Watch out CCPA: California Privacy Rights Act Seeks to Strengthen California Privacy Laws
May 7, 2020
On June 28, 2018, the California legislature passed the California Consumer Privacy Act (“CCPA”), which went into effect on January 1, 2020. Enforcement of the CCPA will begin on July 1, 2020, which gives companies a grace period to ensure compliance with the new law, a task that has caused concern with these companies. However, compliance with the CCPA may look different in the near future. Earlier this week, Californians for Consumer Privacy announced they garnered enough signatures to get the California Privacy Rights Act (“CPRA”) on the November 2020 ballot.
The CPRA will amend the CCPA and strengthen the current standard of privacy in California. If adopted, the CPRA will add additional privacy considerations for companies who interact with California consumers by expanding on current rights and obligations or creating news ones, such as:
- Enhancing Children’s Data Privacy;
- Creation of a New Agency;
- Expanding the Private Right of Action; and
- A New Definition of Sensitive Personal Information.
One of the CPRA’s attempts to enhance privacy for children by tripling the current fines under the CCPA for violations of the opt-in to sale provision. In addition, CPRA creates a new provision which will require a company to obtain opt-in consent to sell or share data from consumers under the age of 16.
Creation of a New Agency
The CPRA also focuses heavily on enforcement of privacy laws and seeks to create the California Privacy Protection Agency (“CPPA”). The CPPA would enforce privacy actions against companies who violate the law. This differs from the CCPA, which gave the power of enforcement to the California Attorney General. The CPRA’s approach is similar to that of the General Data Protection Regulation (“GDPR”), which is enforced by Data Protection Authorities.
Private Right of Action
The CCPA contains a provision that allows for a private right of action by a California consumer. Under the CCPA, a consumer can bring an action when their personal data was compromised due to a company’s failure to implement reasonable security measures. Under the CPRA, the CCPA’s liability for a data breach is expanded. Under the proposed CPRA language, a company could be liable to a consumer if a security breach occurs that compromises that consumer’s email address in combination with a password or security question and answer, provided that company fails to implement reasonable security procedures.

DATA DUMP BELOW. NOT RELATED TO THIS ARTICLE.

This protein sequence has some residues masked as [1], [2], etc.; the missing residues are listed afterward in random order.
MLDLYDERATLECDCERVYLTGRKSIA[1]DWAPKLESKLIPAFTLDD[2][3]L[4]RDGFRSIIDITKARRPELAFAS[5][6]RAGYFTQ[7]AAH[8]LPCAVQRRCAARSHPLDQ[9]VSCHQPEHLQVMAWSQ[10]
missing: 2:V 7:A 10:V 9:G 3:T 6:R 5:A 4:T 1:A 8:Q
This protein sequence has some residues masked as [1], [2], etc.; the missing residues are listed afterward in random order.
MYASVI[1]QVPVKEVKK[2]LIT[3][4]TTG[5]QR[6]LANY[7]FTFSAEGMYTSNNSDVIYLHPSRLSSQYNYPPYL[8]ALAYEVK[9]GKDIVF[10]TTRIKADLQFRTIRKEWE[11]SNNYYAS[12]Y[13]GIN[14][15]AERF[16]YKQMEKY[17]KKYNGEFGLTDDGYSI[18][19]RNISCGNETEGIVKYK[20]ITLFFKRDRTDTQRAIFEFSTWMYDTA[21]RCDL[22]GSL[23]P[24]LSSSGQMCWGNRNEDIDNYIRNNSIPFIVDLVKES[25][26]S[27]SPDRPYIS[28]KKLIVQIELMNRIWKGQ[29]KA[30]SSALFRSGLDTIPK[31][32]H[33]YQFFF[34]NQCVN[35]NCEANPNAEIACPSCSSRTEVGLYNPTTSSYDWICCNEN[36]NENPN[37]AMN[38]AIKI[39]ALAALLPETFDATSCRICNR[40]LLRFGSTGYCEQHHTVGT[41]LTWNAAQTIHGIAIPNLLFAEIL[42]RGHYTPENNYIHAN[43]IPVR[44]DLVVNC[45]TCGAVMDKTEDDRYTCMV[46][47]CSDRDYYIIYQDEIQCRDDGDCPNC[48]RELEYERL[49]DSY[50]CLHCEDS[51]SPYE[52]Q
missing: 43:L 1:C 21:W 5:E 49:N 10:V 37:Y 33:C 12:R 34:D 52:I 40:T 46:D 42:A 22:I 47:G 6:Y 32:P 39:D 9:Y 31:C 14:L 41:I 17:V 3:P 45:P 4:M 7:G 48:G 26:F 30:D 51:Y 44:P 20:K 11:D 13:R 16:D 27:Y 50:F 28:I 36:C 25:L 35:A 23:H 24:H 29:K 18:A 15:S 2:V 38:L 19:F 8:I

Sensitive Personal Information
The CPRA would expand the information that is protected under the CCPA by adding a new category of “Sensitive Personal Information.” This new category would include social security numbers, driver’s license numbers, financial account information, passport numbers, geolocations, race, ethnicity, religion, personal communications, biometric and health data, sexual orientation, union membership, genetic data, and information about a consumer’s sex life.
Companies that are not in compliance with the CCPA, but interact with California residents should still analyze their risks under the CCPA. However, all companies whether compliant with the CCPA already or not should begin to think about the CPRA and how that would alter their compliance under the CCPA. If any business needs further guidance about the CPRA, the CCPA, or other consumer privacy laws, the experienced attorneys in our Pittsburgh office are available by phone and email to assist, even while we as a firm comply with the current restrictions. Please feel free to reach out with any questions or concerns.